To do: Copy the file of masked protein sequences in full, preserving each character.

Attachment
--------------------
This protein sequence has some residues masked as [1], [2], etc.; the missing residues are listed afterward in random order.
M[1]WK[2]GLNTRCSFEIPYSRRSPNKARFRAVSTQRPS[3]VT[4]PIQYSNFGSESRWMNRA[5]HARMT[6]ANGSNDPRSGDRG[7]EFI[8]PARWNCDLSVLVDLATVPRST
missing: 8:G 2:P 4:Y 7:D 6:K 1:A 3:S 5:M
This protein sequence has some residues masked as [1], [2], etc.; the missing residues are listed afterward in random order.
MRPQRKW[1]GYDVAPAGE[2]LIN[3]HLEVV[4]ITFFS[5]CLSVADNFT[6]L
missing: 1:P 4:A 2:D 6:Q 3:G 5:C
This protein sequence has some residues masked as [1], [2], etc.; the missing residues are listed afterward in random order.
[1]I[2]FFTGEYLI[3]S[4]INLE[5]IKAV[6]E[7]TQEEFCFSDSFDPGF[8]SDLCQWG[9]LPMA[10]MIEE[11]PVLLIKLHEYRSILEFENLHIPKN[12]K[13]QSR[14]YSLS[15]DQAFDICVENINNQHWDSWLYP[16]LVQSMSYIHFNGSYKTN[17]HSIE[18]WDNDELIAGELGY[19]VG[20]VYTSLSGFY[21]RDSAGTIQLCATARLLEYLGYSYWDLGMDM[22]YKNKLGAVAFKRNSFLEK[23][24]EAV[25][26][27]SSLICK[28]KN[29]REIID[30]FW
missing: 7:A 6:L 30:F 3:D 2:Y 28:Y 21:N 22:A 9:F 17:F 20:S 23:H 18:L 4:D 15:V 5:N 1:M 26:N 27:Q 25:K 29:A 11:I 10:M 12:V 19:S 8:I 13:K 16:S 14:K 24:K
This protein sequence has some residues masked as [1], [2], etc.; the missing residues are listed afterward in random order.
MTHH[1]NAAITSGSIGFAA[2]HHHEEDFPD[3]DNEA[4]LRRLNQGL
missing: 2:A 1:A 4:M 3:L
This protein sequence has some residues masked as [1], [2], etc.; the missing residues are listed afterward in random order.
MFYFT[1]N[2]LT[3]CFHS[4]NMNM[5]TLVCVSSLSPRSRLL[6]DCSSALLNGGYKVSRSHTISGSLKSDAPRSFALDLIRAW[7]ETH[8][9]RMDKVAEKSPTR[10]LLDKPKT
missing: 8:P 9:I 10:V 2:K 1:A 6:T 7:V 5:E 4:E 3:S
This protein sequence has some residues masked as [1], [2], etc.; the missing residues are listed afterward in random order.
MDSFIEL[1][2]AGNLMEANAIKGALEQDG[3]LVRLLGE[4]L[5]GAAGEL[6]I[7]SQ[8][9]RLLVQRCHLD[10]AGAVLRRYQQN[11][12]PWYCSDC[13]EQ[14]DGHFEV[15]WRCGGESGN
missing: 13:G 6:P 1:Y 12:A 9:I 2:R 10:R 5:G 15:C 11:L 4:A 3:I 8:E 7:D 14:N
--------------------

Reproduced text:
This protein sequence has some residues masked as [1], [2], etc.; the missing residues are listed afterward in random order.
M[1]WK[2]GLNTRCSFEIPYSRRSPNKARFRAVSTQRPS[3]VT[4]PIQYSNFGSESRWMNRA[5]HARMT[6]ANGSNDPRSGDRG[7]EFI[8]PARWNCDLSVLVDLATVPRST
missing: 8:G 2:P 4:Y 7:D 6:K 1:A 3:S 5:M
This protein sequence has some residues masked as [1], [2], etc.; the missing residues are listed afterward in random order.
MRPQRKW[1]GYDVAPAGE[2]LIN[3]HLEVV[4]ITFFS[5]CLSVADNFT[6]L
missing: 1:P 4:A 2:D 6:Q 3:G 5:C
This protein sequence has some residues masked as [1], [2], etc.; the missing residues are listed afterward in random order.
[1]I[2]FFTGEYLI[3]S[4]INLE[5]IKAV[6]E[7]TQEEFCFSDSFDPGF[8]SDLCQWG[9]LPMA[10]MIEE[11]PVLLIKLHEYRSILEFENLHIPKN[12]K[13]QSR[14]YSLS[15]DQAFDICVENINNQHWDSWLYP[16]LVQSMSYIHFNGSYKTN[17]HSIE[18]WDNDELIAGELGY[19]VG[20]VYTSLSGFY[21]RDSAGTIQLCATARLLEYLGYSYWDLGMDM[22]YKNKLGAVAFKRNSFLEK[23][24]EAV[25][26][27]SSLICK[28]KN[29]REIID[30]FW
missing: 7:A 6:L 30:F 3:D 2:Y 28:Y 21:N 22:A 9:F 17:F 20:S 23:H 18:L 4:D 15:V 5:N 1:M 26:N 27:Q 25:K 29:A 11:I 10:M 12:V 19:S 8:I 13:K 16:S 14:K 24:K
This protein sequence has some residues masked as [1], [2], etc.; the missing residues are listed afterward in random order.
MTHH[1]NAAITSGSIGFAA[2]HHHEEDFPD[3]DNEA[4]LRRLNQGL
missing: 2:A 1:A 4:M 3:L
This protein sequence has some residues masked as [1], [2], etc.; the missing residues are listed afterward in random order.
MFYFT[1]N[2]LT[3]CFHS[4]NMNM[5]TLVCVSSLSPRSRLL[6]DCSSALLNGGYKVSRSHTISGSLKSDAPRSFALDLIRAW[7]ETH[8][9]RMDKVAEKSPTR[10]LLDKPKT
missing: 8:P 9:I 10:V 2:K 1:A 6:T 7:V 5:E 4:E 3:S
This protein sequence has some residues masked as [1], [2], etc.; the missing residues are listed afterward in random order.
MDSFIEL[1][2]AGNLMEANAIKGALEQDG[3]LVRLLGE[4]L[5]GAAGEL[6]I[7]SQ[8][9]RLLVQRCHLD[10]AGAVLRRYQQN[11][12]PWYCSDC[13]EQ[14]DGHFEV[15]WRCGGESGN
missing: 13:G 6:P 1:Y 12:A 9:I 2:R 10:R 5:G 15:C 11:L 4:A 3:I 8:E 7:D 14:N